Hotmail Bans Common Passwords, Adds “My Friend’s Been Hacked” Security Alert System
E-Mail account hijacking is a big problem in our digital age. The convenience of sending instantaneous information electronically has seen handwritten letters nearing extinction. Many people rely greatly on their e-mail accounts for work as well as to keep up with those closest to them. Microsoft’s Hotmail service has long been soft a target for hacks and attacks, and is now upping the ante in order to protect its customers.
If you suspect that your friend’s account has been compromised, you can now report it as such. It is often the case that the contacts of said hacked accounts are the those first aware that the account is in the wrong hands due to the barrage of spam thrown in their direction. With one click, you can now mark messages as, “My Friend’s been hacked!” a feature which is unique to Hotmail, and it is hoped will be a damage-limitation mechanism.
Ultimately, stemming the problem at the source would help stem rife account jacking in the first place. Hotmail has addressed this issue too – it is now impossible to enter what is considered a ‘weak’ password when signing up or changing your account settings, which makes your account an easy target from the get go. A wise move since, unless you’ve ever had your account seized from your control, a color coded message telling you your password is weak doesn’t always cut it as a sufficient deterrent. It’s surprisingly common how many people use the password “123456” or “abc123” in this day and age. Furthermore, Hotmail also hopes to add a feature whereby users will be asked to change their weak passwords to something more substantial or risk being sitting ducks to online criminals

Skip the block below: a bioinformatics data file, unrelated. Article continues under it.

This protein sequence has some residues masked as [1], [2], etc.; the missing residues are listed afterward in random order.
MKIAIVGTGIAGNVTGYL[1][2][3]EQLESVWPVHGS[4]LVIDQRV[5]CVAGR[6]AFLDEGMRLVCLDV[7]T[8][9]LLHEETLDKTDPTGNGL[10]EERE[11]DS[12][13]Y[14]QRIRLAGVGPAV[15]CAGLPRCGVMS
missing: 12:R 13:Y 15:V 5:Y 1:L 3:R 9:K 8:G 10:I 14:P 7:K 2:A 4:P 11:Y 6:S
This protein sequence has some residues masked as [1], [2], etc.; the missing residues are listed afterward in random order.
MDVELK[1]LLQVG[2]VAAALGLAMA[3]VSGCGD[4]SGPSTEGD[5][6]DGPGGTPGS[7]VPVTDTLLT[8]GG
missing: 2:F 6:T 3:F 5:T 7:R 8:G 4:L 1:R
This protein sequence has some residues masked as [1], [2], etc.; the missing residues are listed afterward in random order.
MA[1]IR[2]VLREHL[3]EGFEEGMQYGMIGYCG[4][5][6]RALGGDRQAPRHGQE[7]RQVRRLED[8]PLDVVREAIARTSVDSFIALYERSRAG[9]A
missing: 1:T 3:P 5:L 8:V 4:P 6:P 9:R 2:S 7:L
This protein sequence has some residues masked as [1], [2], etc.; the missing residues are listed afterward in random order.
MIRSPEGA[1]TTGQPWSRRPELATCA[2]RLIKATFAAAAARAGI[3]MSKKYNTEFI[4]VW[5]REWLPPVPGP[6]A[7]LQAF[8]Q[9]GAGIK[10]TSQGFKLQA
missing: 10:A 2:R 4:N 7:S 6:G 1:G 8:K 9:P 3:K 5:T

Crimes such as those which play on people’s compassion are becoming worryingly frequent. Fraudsters hack into accounts and send messages to friends or relatives pleading for money to be freed from a life-threatening situation. Most of the time, a simple phone call between the recipient and the said party prevents any transaction from taking place, but it is a mostly avoidable situation if the correct measures are taken to keep security threats to a minimum.
The system has reported some success already since being partially tested out over the last few weeks, and already helped thousands of accounts to be returned back to their rightful owners.